Hacking Parliament might sound a bit drastic so I had better explain.
I mean hacking in the software sense (good) of making a new application from existing bits and pieces. Ah. In fact I am referring to the Parlyhack of a few weeks ago that I attended over the weekend of 16-17 November.
Hack events have been around a long time and there are when a group of software developers get together to ‘hack’ existing code, data and whatever they can find create new potentially valuable applications. It’s a kind of creative brainstorming for developers.
For example there is an annual event called Devfort where a group of developers spend a week of their own time (yes, they pay for themselves) locked away on an island creating a new website or application like this site of Nasa transcripts (spacelog) which is rather fab – take a look at Apollo 13 and see what was really said to Huston.
So what is Parlyhack then?
For the last three years the head of online services at Parliament has arranged a hack weekend where developers either work with either existing Parliamentary data or some new data is made available for the weekend.
The developers then hunker down for a day and a half to see what they can build. The results can be wacky, weird and wonderful. Here is a bit of background from Rewired state who often run these events.
So for example one of the best hacks was called Metabill which linked together data from Hansard and Legislation.gov to show as much information as possible on a particular piece of legislation. Another app would send a daily email with a short profile of an MP, the messages being send in alphabetical order. Again all the data was copied ‘scraped’ from the Parliament website. And there were many others inventive hacks.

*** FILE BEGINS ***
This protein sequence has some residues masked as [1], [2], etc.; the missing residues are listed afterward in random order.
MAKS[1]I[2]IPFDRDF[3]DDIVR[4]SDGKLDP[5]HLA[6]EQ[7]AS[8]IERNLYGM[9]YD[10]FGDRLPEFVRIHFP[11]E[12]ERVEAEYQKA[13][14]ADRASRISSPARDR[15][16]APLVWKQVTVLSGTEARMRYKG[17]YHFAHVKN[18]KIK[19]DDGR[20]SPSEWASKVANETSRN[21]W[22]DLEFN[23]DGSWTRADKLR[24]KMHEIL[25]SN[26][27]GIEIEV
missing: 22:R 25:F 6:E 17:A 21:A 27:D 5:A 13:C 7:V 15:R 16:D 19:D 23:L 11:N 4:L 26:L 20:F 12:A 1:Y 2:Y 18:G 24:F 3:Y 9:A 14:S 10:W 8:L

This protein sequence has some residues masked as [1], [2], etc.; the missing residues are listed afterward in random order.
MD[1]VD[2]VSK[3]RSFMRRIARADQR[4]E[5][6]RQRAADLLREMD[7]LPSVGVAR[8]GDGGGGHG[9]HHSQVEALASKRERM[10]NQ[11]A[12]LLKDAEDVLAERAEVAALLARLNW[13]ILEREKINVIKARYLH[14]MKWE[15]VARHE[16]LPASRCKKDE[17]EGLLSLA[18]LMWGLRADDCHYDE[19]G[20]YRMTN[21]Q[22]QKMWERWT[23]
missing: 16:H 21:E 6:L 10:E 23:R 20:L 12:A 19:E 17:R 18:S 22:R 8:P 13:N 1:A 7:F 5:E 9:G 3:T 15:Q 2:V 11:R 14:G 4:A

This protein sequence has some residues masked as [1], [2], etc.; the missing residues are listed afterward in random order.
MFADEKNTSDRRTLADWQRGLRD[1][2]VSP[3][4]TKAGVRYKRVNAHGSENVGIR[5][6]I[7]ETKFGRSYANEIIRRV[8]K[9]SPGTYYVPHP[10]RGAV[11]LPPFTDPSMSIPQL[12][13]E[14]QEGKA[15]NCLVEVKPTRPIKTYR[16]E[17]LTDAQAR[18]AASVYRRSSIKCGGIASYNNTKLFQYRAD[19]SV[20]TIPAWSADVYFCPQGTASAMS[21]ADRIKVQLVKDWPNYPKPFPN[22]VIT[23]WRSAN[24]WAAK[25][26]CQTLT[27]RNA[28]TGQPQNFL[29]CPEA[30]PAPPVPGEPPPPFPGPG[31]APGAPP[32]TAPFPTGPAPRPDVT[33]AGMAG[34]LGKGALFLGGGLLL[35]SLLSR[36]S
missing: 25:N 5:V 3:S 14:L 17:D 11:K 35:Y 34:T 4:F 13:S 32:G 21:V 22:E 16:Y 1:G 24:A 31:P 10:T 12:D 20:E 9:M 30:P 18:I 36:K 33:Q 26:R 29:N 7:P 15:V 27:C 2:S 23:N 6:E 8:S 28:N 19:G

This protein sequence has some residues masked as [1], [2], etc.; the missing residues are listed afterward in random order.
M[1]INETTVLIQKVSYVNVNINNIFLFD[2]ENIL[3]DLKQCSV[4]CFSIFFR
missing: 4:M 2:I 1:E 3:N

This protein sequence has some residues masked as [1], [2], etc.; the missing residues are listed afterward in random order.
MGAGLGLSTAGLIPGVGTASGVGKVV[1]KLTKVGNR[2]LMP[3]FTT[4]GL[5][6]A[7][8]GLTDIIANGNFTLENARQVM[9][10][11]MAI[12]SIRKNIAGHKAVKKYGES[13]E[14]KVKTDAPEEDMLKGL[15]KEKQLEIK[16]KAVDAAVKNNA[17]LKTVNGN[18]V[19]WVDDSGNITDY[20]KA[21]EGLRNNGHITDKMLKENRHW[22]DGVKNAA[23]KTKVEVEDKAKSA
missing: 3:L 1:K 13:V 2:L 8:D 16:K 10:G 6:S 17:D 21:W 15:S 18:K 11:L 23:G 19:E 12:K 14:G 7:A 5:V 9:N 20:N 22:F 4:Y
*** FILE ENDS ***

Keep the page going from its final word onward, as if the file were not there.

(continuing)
Ok so what is the point?
Well the point is that the event is used by Parliament to get ideas as to what kind of content and in what format the outside world might find useful. It can help highlight uses for content that had not orginally be considered by its creators. Its a hypercharged review of Parliament’s online content. Often developers say, if only you had formatted x differently we could have done something much better; or y was missing; you have too many pdfs. Etc.
So what happens after Parlyhack?
The head of online goes back to her colleagues who produce content and can suggest potential improvements to how they produce it. She also has a innovation fund to try and kickstart some of these useful changes which in the longer run will probably help all their users.
So this is how ‘hacking’ Parliament can be a force for the good and who would have thought that?